Blogs, magazines and Instagram posts are full of pictures of colourful avocadoes, sweet potatoes and juices – all endorsing the “clean eating” movement.
Although healthy eating is a laudable goal, eating disorder experts are worried about the trend, saying that taking it too far can increase the risk of problematic eating habits.
While no consistent definition exists, “clean eating” generally involves eating minimally-processed foods, with a focus on fresh vegetables and unrefined grains.
“Often, ‘clean eating’ includes eating foods made at home from basic ingredients, instead of ultra-processed foods. This is a solid recommendation, but can be taken too far,” said Kate Comeau, a registered dietitian and spokesperson for Dietitians of Canada.
She cautions that many websites and blogs rely on personal stories and not scientific evidence for their recommendations. “’Clean eating’ is a vague and unscientific term that is used by bloggers, alternative health practitioners and others to categorize foods,” she said.
That categorization is what leads Kelsey Johnston, outreach and education co-ordinator for the National Eating Disorder Information Centre, to call it a “slippery slope.”
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“It sounds like it’s originated from a place of good intentions, wanting to eat well and nutritiously and what it has kind of evolved into is a movement that seems to be encouraging restricting many things from our diet,” she said.
“When we talk about clean foods, we are automatically implying that many foods are dirty.”
Johnston reports that people have called the NEDIC eating disorder helpline, saying they’re concerned about their loved ones’ adherence to clean eating, and asking for more information.
Debbie Berlin-Romalis, executive director of Sheena’s Place, a Toronto-based centre that hosts support groups for people with eating disorders, said that her clients talk about clean eating every day. “In all of our groups — every single one of our groups.”
“Everyone I’ve ever met who’s in recovery will tell you there’s this dichotomy that gets set up in your brain around good foods and bad foods. And the good foods are the foods they will allow themselves to eat, and the bad foods, there’s a list.”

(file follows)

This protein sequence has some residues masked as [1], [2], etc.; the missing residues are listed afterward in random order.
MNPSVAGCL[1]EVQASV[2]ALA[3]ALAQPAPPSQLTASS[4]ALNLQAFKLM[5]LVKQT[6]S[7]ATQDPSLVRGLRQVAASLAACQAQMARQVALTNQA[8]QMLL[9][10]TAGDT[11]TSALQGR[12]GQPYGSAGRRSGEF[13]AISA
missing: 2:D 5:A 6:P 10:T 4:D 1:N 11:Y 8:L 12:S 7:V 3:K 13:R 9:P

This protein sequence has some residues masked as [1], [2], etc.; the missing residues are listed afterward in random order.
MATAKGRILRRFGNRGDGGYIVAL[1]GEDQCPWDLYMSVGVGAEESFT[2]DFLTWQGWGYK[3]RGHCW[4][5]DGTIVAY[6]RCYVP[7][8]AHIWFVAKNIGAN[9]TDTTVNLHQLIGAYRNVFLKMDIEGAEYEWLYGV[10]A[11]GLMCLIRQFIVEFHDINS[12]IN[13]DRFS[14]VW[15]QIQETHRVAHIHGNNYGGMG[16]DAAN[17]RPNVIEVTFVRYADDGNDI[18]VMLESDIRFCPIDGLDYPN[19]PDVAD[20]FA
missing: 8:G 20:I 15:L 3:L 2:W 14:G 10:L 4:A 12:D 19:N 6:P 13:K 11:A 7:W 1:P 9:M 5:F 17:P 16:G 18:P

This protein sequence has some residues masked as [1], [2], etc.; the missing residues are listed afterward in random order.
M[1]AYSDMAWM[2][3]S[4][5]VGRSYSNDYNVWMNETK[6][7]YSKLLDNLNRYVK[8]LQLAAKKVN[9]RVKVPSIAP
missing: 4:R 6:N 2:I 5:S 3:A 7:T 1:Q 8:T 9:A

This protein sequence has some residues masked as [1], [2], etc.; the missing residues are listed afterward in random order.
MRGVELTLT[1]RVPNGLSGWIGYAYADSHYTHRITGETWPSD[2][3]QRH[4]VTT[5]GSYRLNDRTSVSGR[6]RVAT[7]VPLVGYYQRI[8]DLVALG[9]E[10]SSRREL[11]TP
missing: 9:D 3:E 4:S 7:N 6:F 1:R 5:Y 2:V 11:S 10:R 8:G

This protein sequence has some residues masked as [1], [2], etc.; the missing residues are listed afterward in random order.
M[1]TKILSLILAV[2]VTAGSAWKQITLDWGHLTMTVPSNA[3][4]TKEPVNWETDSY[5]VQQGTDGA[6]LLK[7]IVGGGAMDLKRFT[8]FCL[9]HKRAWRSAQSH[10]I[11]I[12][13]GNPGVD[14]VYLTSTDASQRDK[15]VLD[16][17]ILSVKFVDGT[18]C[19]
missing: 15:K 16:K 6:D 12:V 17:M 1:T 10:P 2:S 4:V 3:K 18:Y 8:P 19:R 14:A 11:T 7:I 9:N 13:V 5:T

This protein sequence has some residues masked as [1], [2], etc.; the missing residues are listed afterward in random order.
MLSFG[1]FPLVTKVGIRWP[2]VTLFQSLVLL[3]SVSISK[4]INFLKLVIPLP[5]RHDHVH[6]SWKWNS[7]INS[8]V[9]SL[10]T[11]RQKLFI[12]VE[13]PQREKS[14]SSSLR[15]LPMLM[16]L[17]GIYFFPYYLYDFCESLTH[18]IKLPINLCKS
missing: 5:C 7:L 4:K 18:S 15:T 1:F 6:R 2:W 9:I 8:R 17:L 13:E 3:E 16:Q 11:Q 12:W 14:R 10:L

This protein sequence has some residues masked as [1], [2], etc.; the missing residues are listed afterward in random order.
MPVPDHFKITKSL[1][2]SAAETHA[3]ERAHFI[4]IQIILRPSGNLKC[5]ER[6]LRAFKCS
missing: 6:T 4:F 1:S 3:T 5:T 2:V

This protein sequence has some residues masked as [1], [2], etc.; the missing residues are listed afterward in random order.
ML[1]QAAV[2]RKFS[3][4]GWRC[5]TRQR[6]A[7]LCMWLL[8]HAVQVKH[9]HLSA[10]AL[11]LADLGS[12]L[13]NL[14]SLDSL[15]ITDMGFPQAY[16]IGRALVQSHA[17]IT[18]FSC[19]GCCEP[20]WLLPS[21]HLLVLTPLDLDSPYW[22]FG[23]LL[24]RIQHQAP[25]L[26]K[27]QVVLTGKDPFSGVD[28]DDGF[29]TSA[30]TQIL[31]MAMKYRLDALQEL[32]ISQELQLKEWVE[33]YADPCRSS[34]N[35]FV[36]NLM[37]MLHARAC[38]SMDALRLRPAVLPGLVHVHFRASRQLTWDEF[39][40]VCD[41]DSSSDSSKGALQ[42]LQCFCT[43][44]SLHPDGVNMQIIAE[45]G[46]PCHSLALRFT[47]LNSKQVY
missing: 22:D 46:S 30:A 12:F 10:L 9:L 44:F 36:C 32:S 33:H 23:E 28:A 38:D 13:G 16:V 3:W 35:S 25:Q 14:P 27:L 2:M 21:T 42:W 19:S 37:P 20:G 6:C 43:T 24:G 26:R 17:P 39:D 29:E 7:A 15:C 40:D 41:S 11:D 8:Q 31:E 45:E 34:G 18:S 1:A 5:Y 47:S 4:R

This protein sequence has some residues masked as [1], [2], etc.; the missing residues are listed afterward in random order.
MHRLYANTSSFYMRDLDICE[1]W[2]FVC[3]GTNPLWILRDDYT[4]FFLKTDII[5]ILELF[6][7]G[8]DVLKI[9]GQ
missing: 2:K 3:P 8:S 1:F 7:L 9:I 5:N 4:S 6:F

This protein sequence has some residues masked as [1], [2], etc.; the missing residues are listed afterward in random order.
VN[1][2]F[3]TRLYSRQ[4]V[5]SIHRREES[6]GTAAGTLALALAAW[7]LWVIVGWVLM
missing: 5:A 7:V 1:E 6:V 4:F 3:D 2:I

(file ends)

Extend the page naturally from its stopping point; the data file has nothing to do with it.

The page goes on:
For some people, “food becomes this primary source of self-worth and happiness and meaning.”
This is a problem when people are so preoccupied with what they can and can’t eat that they stop normal activities like attending family dinners or going to restaurants with their friends out of fear of eating the wrong thing, said Dr. Blake Woodside, medical director emeritus of Toronto General Hospital’s eating disorder program.
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“There are things in life that are supposed to be pleasurable, and one of them is eating and enjoying eating,” he said. “And if you spend all your time worrying about what you’re eating, and anxious about it, and afraid of food, that deprives you of one of life’s important pleasures and reduces your quality of life.”
For some people who have a genetic risk of anorexia, an overly-restrictive diet could even increase the chances they develop the mental illness, he said. Others might binge-eat the foods on their restricted list, according to Berlin-Romalis.
Food restrictions are often driven by fear and misunderstanding, said Woodside. People might read about a study linking processed meats to an increased risk of colon cancer, and interpret that as meaning that if they eat a bite of salami, they will get cancer – which is not the case.
And the news is often scary. “As we go along, the number of things that are associated with cancer, premature death, heart disease and so on become enormous. And so what are you supposed to do about that?”
Adopting a clean eating mentality is not automatically going to give someone an eating disorder. Everyone exists on a continuum in terms of their relationship to food, said Johnston. But she is worried about the trend.
To Berlin-Romalis, it’s all about balance. “I’ve had to learn through my own personal and professional experiences that there is no such thing as bad food. No such thing.”
“You should see the jaws drop when I say that in a group,” she added.
“Food should be delicious, enjoyable and nourishing — not boring or restrictive,” said Comeau.
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“As a dietitian, my role isn’t to tell individuals what they should or shouldn’t eat,” said Comeau. She tries to make people aware of the scientific evidence behind different food choices and find foods that will work for them.
Berlin-Romalis suggests people examine why they have decided to restrict their diets as it’s rarely just about the food. “Why do we assign such power to food? And what is it that’s going on in your life that makes you feel like you can only eat that?”
If you’re concerned about eating disorders or a loved one, NEDIC offers a free helpline: 1-866-633-4220
They also have information on their website.
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